Putting the Actor In-Character

I read an interesting exchange of comments at Trollsmyth and even more at Wasted Lands ostensibly concerning ‘railroading,’ but drifting quickly into a discussion of  problems which can crop up in what has become known as ‘sandbox play.’ I cite these as problems of sandbox games as in a case of actual railroading, they essentially cannot happen. Since being directed to these threads by another post at The Rhetorical Gamer, I have been trying to put my finger on exactly what I want to say, but while I can think of a lot of comments and examples, I am finding it hard to narrow things down to a single, salient point.

One problem, much more common that actual railroading tends to be, is one of players trying to beat the GM, and/or each other, rather than trying to be successful – as their characters would define it – in the context of the story. There is a world of difference between trying to out-think the GM as a person and player, and trying to interact with the game world they are weaving with you in order to form a story that is entertaining for each participant. 

The other is one of players choosing to put their own immediate gratification before that of the group, using the freedom of this style of play as an excuse for doing whatever they want, when they want to do it.

I see both of these problems as having various unrelated causes, but being rooted to at least one common thing… not playing in-character.

So…part of what I wish to say lies in the player’s responsibility to stay in-character. A tremendous amount has been written on what a good GM should do, and how to properly prepare for players. It is a big challenge to undertake. Players who can be counted on to consider their actions and goal-setting consistently, and do so through the filter of what the character they have designed would think was the right thing to do, can immensely improve the success of the GM and the overall enjoyment of the game. It cannot overcome the failure to work of a lazy or ill-prepared GM, but it is the foundation on which a good game is built. A good game is built around what the players enjoy, and who their characters are. If the foundation is lacking, nothing can be built. Chaos ensues, and someone has to rein it in or the game ends. Does that person always have to be the GM? Isn’t it easier and less problematic if the problem is avoided before it even begins?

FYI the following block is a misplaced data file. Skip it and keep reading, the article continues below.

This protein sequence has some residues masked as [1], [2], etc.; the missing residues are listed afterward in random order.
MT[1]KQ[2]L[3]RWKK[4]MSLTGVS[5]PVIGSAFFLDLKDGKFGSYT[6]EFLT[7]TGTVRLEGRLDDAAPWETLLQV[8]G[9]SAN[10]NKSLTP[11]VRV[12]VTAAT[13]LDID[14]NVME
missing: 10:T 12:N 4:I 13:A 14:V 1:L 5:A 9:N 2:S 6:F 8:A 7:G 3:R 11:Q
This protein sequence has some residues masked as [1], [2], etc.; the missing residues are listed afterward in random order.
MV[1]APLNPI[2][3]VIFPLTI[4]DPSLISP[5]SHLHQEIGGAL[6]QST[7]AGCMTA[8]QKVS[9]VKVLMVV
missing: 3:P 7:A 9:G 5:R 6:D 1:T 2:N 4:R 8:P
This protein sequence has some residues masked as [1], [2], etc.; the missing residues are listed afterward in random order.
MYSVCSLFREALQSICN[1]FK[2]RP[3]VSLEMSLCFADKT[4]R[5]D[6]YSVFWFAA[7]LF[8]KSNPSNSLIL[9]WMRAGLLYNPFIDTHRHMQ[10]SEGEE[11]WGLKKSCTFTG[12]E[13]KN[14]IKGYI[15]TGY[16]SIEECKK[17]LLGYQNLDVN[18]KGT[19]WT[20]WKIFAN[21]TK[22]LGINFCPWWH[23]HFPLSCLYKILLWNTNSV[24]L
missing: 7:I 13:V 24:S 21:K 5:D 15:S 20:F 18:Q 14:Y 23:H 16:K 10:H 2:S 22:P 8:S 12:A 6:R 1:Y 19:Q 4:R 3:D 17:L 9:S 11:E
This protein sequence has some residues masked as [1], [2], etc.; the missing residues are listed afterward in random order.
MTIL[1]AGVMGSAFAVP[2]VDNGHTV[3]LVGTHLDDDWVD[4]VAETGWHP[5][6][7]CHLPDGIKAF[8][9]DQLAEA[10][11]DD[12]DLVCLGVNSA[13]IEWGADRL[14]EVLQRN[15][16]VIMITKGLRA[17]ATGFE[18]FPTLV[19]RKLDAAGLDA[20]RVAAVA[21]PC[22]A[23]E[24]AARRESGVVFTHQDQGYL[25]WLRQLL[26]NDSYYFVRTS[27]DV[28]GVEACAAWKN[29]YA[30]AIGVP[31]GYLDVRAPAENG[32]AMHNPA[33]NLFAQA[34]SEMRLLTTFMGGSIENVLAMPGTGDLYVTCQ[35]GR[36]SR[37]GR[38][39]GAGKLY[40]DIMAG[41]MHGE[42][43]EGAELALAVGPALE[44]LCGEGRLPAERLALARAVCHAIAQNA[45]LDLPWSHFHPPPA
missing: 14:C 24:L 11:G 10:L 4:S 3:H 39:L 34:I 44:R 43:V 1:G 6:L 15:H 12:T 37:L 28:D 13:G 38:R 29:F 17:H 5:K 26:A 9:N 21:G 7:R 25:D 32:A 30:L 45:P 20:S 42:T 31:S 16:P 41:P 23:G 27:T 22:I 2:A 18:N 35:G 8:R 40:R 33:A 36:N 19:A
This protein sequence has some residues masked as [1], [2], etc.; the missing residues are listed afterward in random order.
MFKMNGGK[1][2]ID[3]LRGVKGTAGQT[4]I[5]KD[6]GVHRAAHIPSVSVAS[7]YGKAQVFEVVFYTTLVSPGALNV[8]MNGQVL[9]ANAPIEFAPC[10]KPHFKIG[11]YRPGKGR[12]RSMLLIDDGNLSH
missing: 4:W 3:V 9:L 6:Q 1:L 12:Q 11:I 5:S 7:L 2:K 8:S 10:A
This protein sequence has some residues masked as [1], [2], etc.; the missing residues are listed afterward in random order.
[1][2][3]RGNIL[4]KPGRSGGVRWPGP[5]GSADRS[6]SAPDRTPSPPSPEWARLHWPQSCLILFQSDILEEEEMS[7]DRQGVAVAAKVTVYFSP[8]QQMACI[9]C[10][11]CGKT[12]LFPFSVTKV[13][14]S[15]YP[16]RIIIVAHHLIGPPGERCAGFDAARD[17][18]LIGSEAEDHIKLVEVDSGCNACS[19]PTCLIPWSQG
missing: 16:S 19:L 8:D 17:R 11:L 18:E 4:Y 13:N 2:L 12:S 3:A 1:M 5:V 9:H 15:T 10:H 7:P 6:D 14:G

In an open game environment where various plots, story hooks and threads, rumours, quests, side quests, jobs, and implied duties abound, and the GM works to provide a framework of consistent and persistent setting interwoven with actions and reactions concerning the PCs, the group can and should feel free to ‘do anything.’ 

There is an implication that can be missed, however, which puts parameters around the anything: anything within reason.    Those parameters are defined by what the character would equate with reasonable behaviour were they a real person, and they delineate the difference between simple, impulse-driven wish-fulfilment, and participating in a roleplaying game.

Two classic examples of not following this approach are using one’s character as if there were no consequences, and treating the story and one’s part in it as inconsequential compared to a perceived opportunity for immediate gratification. These are classic in that they have happened to several other GMs that I know personally, and these examples in particular are classic because they happened in games I was running.